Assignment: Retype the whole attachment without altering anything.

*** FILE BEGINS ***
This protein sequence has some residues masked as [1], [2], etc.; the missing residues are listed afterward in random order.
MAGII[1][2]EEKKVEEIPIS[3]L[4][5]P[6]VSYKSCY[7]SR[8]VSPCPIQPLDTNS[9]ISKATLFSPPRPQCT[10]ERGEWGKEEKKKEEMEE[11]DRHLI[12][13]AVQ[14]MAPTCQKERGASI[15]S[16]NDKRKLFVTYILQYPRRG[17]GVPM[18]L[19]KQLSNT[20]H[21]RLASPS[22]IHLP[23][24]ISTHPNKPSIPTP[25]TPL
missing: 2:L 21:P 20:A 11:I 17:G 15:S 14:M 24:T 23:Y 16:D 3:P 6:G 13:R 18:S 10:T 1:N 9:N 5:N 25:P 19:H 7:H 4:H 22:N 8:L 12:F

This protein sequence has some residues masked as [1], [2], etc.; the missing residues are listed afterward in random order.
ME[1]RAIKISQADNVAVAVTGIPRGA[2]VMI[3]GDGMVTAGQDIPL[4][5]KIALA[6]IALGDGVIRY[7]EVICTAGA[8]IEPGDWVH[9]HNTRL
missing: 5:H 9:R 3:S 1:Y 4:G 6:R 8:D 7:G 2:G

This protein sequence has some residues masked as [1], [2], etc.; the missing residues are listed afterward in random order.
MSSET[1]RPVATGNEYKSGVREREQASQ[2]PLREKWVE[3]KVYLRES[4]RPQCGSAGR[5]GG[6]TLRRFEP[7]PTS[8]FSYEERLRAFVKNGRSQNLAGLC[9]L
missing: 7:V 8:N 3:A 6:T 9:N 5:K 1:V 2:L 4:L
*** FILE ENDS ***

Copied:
This protein sequence has some residues masked as [1], [2], etc.; the missing residues are listed afterward in random order.
MAGII[1][2]EEKKVEEIPIS[3]L[4][5]P[6]VSYKSCY[7]SR[8]VSPCPIQPLDTNS[9]ISKATLFSPPRPQCT[10]ERGEWGKEEKKKEEMEE[11]DRHLI[12][13]AVQ[14]MAPTCQKERGASI[15]S[16]NDKRKLFVTYILQYPRRG[17]GVPM[18]L[19]KQLSNT[20]H[21]RLASPS[22]IHLP[23][24]ISTHPNKPSIPTP[25]TPL
missing: 2:L 21:P 20:A 11:I 17:G 15:S 14:M 24:T 23:Y 16:D 3:P 6:G 13:R 18:S 10:T 1:N 9:N 5:N 25:P 19:H 7:H 4:H 22:N 8:L 12:F

This protein sequence has some residues masked as [1], [2], etc.; the missing residues are listed afterward in random order.
ME[1]RAIKISQADNVAVAVTGIPRGA[2]VMI[3]GDGMVTAGQDIPL[4][5]KIALA[6]IALGDGVIRY[7]EVICTAGA[8]IEPGDWVH[9]HNTRL
missing: 5:H 9:R 3:S 1:Y 4:G 6:R 8:D 7:G 2:G

This protein sequence has some residues masked as [1], [2], etc.; the missing residues are listed afterward in random order.
MSSET[1]RPVATGNEYKSGVREREQASQ[2]PLREKWVE[3]KVYLRES[4]RPQCGSAGR[5]GG[6]TLRRFEP[7]PTS[8]FSYEERLRAFVKNGRSQNLAGLC[9]L
missing: 7:V 8:N 3:A 6:T 9:N 5:K 1:V 2:L 4:L